by Prof. Francesco Carelli, University of Milan, Italy

Mikhail Fyodorovich Larionov ( June 3, 1881 – May 10, 1964) was a Russian avant-garde painter who worked with radical exhibitors and pioneered the first approach to abstract Russian art.
In 1898, he entered the Moscow School of Painting, Sculpture and Architecture under Isaac Levitan and Valentin Serov. He was suspended three times for his radical outlook. In 1900 he met fellow avant-garde artist Natalia Goncharova and formed a lifelong relationship with her. From 1902 his style was Impressionism. After a visit to Paris in 1906 he moved into Post-Impressionism and then a Neo-primitive style which derived partly from Russian sign painting. In 1908 he staged the Golden Fleece exhibition in Moscow, which included paintings by international avant-garde artists such as Matisse, Derain, Braque, Gauguin and Van Gogh. Other group shows promoted by him included Tatlin, Chagall and Malevich.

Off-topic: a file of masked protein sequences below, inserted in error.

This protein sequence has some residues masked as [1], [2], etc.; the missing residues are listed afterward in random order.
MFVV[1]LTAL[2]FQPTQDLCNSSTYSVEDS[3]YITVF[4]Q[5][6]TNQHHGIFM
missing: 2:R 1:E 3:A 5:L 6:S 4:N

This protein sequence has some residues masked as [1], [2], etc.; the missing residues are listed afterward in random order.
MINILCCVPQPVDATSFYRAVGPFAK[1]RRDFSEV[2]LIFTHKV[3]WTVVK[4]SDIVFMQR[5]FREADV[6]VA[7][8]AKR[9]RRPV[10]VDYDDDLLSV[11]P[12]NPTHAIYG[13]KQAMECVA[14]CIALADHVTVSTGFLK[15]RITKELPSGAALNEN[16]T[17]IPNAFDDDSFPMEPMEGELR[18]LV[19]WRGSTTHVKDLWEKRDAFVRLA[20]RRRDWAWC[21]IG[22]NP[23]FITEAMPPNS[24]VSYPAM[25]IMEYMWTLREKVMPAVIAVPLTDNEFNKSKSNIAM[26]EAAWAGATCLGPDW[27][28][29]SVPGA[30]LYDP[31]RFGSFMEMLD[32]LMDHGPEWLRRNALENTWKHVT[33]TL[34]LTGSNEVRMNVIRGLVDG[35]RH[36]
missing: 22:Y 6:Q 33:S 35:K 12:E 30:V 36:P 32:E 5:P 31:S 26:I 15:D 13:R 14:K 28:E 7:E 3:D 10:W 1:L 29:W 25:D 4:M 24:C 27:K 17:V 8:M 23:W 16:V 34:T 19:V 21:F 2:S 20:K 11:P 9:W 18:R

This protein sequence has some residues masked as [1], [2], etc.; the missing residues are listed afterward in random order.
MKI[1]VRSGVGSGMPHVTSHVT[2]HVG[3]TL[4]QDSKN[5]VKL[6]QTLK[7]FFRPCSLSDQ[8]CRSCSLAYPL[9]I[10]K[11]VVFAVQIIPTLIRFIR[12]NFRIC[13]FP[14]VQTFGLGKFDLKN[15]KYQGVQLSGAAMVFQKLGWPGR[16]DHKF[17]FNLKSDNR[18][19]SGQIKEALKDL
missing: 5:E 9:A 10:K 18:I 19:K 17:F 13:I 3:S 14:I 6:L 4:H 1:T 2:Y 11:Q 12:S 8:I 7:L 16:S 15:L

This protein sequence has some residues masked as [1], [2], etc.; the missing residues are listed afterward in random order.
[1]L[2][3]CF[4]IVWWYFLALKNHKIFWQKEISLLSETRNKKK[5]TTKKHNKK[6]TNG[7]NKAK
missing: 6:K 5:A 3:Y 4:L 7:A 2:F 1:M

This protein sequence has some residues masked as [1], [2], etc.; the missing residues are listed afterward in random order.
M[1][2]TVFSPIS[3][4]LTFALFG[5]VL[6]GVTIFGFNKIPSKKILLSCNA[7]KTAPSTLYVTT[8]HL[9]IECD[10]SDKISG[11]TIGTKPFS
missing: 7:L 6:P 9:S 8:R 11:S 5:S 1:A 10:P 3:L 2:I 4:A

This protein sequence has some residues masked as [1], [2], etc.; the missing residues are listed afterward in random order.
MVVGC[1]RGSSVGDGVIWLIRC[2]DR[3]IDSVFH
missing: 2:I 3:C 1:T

Larionov was a founding member of two important Russian artistic groups: Jack of Diamonds (1909–1911) and the more radical Donkey’s Tail (1912–1913). He gave names to both groups. His first solo show was for one day in Moscow in 1911.
He then became influenced by the Cubo-Futurist art movement, and in 1913, with Natalia Goncharova, he invented Rayonism, which was the first creation of near-abstract art in Russia. He had a one-man show at the Omega Workshops. In 1915 he left Russia and worked with the ballet owner Sergei Diaghilev in Paris on the productions of the Ballets Russes. He spent the rest of his life in France and obtained French citizenship.

Photo: tempera on paper